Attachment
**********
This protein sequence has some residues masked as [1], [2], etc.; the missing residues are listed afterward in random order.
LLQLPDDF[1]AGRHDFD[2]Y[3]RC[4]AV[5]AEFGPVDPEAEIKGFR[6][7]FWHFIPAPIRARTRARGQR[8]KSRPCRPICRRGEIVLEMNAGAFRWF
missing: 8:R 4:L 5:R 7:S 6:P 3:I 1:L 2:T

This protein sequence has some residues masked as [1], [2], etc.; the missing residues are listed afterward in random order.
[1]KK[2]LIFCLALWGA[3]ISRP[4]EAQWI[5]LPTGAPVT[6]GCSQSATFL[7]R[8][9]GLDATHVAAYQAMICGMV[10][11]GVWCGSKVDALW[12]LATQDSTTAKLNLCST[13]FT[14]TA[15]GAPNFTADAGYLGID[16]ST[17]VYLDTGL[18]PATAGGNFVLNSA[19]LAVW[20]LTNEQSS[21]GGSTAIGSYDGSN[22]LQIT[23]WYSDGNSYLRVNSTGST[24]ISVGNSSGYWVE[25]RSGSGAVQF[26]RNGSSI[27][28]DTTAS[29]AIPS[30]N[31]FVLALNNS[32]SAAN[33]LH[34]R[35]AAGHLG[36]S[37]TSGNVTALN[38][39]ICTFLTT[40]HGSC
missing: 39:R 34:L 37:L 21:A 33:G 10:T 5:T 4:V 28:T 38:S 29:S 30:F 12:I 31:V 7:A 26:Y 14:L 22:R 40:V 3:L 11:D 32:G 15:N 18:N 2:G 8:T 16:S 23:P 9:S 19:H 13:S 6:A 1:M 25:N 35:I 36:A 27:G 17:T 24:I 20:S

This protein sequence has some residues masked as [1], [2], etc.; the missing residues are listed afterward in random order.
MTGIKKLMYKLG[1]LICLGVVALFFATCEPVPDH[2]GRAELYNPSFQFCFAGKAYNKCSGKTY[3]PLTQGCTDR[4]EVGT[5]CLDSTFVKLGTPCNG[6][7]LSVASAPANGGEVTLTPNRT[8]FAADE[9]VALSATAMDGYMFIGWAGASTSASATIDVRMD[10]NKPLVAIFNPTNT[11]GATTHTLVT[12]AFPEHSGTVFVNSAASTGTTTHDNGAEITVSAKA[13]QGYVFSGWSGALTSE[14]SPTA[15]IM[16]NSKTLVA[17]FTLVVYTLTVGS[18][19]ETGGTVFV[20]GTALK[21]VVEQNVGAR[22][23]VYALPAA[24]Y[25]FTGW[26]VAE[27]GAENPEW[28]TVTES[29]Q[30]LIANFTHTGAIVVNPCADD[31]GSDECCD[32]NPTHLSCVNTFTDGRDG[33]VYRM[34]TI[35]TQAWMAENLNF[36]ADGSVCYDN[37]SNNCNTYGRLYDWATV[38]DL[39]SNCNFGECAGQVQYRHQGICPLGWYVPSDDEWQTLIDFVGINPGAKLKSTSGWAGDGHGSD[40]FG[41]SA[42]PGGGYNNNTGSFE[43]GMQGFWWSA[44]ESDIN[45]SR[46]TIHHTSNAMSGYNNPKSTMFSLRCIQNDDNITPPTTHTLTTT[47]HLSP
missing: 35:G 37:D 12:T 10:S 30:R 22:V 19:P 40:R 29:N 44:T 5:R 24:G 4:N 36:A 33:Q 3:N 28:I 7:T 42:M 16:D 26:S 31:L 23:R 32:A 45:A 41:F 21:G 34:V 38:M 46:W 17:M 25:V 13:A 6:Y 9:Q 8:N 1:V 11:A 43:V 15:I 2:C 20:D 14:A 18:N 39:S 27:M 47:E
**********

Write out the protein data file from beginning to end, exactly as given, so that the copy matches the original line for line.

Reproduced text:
This protein sequence has some residues masked as [1], [2], etc.; the missing residues are listed afterward in random order.
LLQLPDDF[1]AGRHDFD[2]Y[3]RC[4]AV[5]AEFGPVDPEAEIKGFR[6][7]FWHFIPAPIRARTRARGQR[8]KSRPCRPICRRGEIVLEMNAGAFRWF
missing: 8:R 4:L 5:R 7:S 6:P 3:I 1:L 2:T

This protein sequence has some residues masked as [1], [2], etc.; the missing residues are listed afterward in random order.
[1]KK[2]LIFCLALWGA[3]ISRP[4]EAQWI[5]LPTGAPVT[6]GCSQSATFL[7]R[8][9]GLDATHVAAYQAMICGMV[10][11]GVWCGSKVDALW[12]LATQDSTTAKLNLCST[13]FT[14]TA[15]GAPNFTADAGYLGID[16]ST[17]VYLDTGL[18]PATAGGNFVLNSA[19]LAVW[20]LTNEQSS[21]GGSTAIGSYDGSN[22]LQIT[23]WYSDGNSYLRVNSTGST[24]ISVGNSSGYWVE[25]RSGSGAVQF[26]RNGSSI[27][28]DTTAS[29]AIPS[30]N[31]FVLALNNS[32]SAAN[33]LH[34]R[35]AAGHLG[36]S[37]TSGNVTALN[38][39]ICTFLTT[40]HGSC
missing: 39:R 34:L 37:L 21:A 33:G 10:T 5:T 4:V 28:T 38:S 29:S 30:F 12:I 31:V 7:A 26:Y 14:L 22:R 40:V 3:L 11:D 32:G 15:N 18:N 2:G 8:T 16:S 23:P 9:S 19:H 13:S 6:A 1:M 25:N 35:I 36:A 27:G 17:T 24:I 20:S

This protein sequence has some residues masked as [1], [2], etc.; the missing residues are listed afterward in random order.
MTGIKKLMYKLG[1]LICLGVVALFFATCEPVPDH[2]GRAELYNPSFQFCFAGKAYNKCSGKTY[3]PLTQGCTDR[4]EVGT[5]CLDSTFVKLGTPCNG[6][7]LSVASAPANGGEVTLTPNRT[8]FAADE[9]VALSATAMDGYMFIGWAGASTSASATIDVRMD[10]NKPLVAIFNPTNT[11]GATTHTLVT[12]AFPEHSGTVFVNSAASTGTTTHDNGAEITVSAKA[13]QGYVFSGWSGALTSE[14]SPTA[15]IM[16]NSKTLVA[17]FTLVVYTLTVGS[18][19]ETGGTVFV[20]GTALK[21]VVEQNVGAR[22][23]VYALPAA[24]Y[25]FTGW[26]VAE[27]GAENPEW[28]TVTES[29]Q[30]LIANFTHTGAIVVNPCADD[31]GSDECCD[32]NPTHLSCVNTFTDGRDG[33]VYRM[34]TI[35]TQAWMAENLNF[36]ADGSVCYDN[37]SNNCNTYGRLYDWATV[38]DL[39]SNCNFGECAGQVQYRHQGICPLGWYVPSDDEWQTLIDFVGINPGAKLKSTSGWAGDGHGSD[40]FG[41]SA[42]PGGGYNNNTGSFE[43]GMQGFWWSA[44]ESDIN[45]SR[46]TIHHTSNAMSGYNNPKSTMFSLRCIQNDDNITPPTTHTLTTT[47]HLSP
missing: 35:G 37:D 12:T 10:S 30:R 22:V 19:P 40:R 29:N 44:T 5:R 24:G 4:N 36:A 33:Q 3:N 28:I 7:T 42:M 16:D 26:S 31:L 23:R 32:A 45:A 41:F 21:G 34:V 38:M 46:W 17:M 25:V 13:A 6:Y 9:Q 8:N 1:V 11:A 43:V 15:I 2:C 20:D 14:A 18:N 39:S 27:M 47:E